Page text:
Opinion

Nemani Delaibatiki: Are They Trying To Turn A Kindergarten Into A Fortress?

When the building was completed about two weeks ago and ready to be opened, the Education Ministry informed the committee one day before the event that the kindergarten would not be open because it had not met the compliance requirements.
03 Feb 2020 13:21
Nemani Delaibatiki: Are They Trying To Turn A Kindergarten Into A Fortress?
The newly constructed kindergarten in Lokia, Rewa.

The rigid scrutiny imposed on the small rural community kindergarten in Lokia, Rewa, seems bizarre.

There have been so many twists and turns in this drama that it is quickly turning into a circus.

The latest episode is a new set of compliance demands that included ripping off the roof and installing new reinforcement.

That is a right royal blindsider that has destroyed whatever is left in the tank in terms of patience and faith for the people. They are deflated and demoralised that a simple community initiative seems to have been turned into an “experiment to build a fortress” to stand up to a powerful category six or stronger cyclone.

But this kindergarten is not built as an evacuation centre. It will only be used for four hours a day in the morning by 20 children. It won’t even be used as an evacuation centre.

When the building was completed about two weeks ago and ready to be opened, the Education Ministry informed the committee one day before the event that the kindergarten would not be open because it had not met the compliance requirements.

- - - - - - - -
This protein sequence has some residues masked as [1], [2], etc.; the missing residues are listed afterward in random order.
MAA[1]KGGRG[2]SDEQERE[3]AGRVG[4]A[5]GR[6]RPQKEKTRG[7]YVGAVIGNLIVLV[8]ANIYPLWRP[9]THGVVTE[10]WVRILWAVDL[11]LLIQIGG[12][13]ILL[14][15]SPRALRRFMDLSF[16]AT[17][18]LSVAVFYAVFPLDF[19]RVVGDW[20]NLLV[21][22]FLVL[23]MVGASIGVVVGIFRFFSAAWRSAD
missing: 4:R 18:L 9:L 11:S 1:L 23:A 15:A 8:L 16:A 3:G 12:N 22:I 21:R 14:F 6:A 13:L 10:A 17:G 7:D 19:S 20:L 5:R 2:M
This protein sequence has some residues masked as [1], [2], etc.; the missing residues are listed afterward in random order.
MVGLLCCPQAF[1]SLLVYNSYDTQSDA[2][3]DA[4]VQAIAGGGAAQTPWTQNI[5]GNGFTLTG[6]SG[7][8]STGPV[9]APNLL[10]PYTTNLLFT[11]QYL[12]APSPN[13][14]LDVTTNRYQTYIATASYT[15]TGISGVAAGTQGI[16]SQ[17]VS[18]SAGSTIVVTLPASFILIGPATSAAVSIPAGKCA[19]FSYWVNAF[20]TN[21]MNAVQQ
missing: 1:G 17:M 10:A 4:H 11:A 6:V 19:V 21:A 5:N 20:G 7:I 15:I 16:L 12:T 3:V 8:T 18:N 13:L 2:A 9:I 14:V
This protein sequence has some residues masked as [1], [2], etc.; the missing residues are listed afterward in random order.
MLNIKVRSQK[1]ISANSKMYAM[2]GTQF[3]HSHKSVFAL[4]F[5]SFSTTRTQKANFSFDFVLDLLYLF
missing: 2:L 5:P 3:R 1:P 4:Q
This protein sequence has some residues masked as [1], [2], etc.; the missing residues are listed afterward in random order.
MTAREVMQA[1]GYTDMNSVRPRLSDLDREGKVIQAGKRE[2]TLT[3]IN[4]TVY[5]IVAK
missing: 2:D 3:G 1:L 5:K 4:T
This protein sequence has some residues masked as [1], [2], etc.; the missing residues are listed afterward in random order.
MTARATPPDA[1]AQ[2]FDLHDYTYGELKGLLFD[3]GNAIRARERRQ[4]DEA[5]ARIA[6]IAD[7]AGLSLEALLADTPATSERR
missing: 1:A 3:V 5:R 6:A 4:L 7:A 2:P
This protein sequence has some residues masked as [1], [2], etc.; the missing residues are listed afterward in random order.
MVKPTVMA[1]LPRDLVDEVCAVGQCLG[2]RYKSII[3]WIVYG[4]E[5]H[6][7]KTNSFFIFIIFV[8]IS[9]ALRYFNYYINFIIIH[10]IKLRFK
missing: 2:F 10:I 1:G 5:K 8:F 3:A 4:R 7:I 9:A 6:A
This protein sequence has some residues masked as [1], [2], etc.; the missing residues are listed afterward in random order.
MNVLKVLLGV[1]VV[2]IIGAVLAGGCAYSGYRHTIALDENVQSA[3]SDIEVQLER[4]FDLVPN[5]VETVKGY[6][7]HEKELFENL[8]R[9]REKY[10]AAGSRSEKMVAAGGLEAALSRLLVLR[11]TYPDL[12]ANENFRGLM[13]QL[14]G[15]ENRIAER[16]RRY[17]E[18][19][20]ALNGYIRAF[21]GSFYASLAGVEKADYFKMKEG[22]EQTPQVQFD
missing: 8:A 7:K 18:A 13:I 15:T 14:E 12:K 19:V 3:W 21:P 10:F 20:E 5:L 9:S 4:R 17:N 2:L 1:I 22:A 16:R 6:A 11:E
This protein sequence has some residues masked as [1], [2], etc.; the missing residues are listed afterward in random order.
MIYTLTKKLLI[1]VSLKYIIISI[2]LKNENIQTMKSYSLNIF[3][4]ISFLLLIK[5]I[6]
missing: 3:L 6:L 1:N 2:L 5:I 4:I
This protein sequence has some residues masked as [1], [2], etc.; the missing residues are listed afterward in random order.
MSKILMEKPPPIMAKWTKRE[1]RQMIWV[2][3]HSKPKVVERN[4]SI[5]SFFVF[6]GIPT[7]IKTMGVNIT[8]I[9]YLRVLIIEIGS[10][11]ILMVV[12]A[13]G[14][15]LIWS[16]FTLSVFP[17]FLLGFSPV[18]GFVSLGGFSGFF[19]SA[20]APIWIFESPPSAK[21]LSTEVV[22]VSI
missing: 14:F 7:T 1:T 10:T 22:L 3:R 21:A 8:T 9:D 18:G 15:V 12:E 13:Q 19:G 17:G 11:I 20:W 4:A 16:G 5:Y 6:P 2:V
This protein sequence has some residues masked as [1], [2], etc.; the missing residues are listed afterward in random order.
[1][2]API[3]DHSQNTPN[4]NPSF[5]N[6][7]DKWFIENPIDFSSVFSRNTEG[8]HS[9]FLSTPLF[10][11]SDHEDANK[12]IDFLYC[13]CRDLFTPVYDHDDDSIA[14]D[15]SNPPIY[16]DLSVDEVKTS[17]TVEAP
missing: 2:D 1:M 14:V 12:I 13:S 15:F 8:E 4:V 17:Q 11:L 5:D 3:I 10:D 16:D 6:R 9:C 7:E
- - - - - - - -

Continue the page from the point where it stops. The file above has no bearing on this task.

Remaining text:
But where was the ministry at the beginning and throughout the construction phase?

It was present during the presentation of the $20,000 cheque from the donor, the Chinese Embassy in Suva at the embassy. A ministry official received the cheque with the Assistant Roko Tui Rewa on behalf of the Lokia people, who had applied to the embassy for assistance.

The ministry was even invited to the groundbreaking, but the official contacted said he had other engagements.

At no time during the construction was the site visited by a ministry official to check whether the volunteers building the kindergarten were complying with the requirements.

The ministry had a copy of the project proposal and if its officers had read it they would have detected the deficiencies and raised the alarm. But there was no word until one day before the planned opening.

They inspected the building and gave a list of compliance demands before the kindergarten could open.

In desperation, project spokesperson Joe Vesikara phoned Prime Minister Voreqe Bainimarama and requested his help.

The PM stepped in and said his office would meet the cost of the remaining work.

Now, the kindergarten has been slapped again with a new list of compliance issues. When the people asked who would finance them, they were allegedly told the PM’s office would and that he would not open it unless the changes were done. Now, the people are wondering what next.

In hindsight, all these should have been sorted out much earlier.

This experience can discourage people from undertaking community initiatives in partnership with the Government. The Government cannot do everything so it needs initiatives like this to keep the wheels of development turning.

No one is disputing Government’s efforts to build more sturdy structures that are cyclone proof.

But the way the ministry has done this in Lokia is simply unacceptable.

Edited by Naisa Koroi

Feedback: nemani.delaibatiki@fijisun.com.fj

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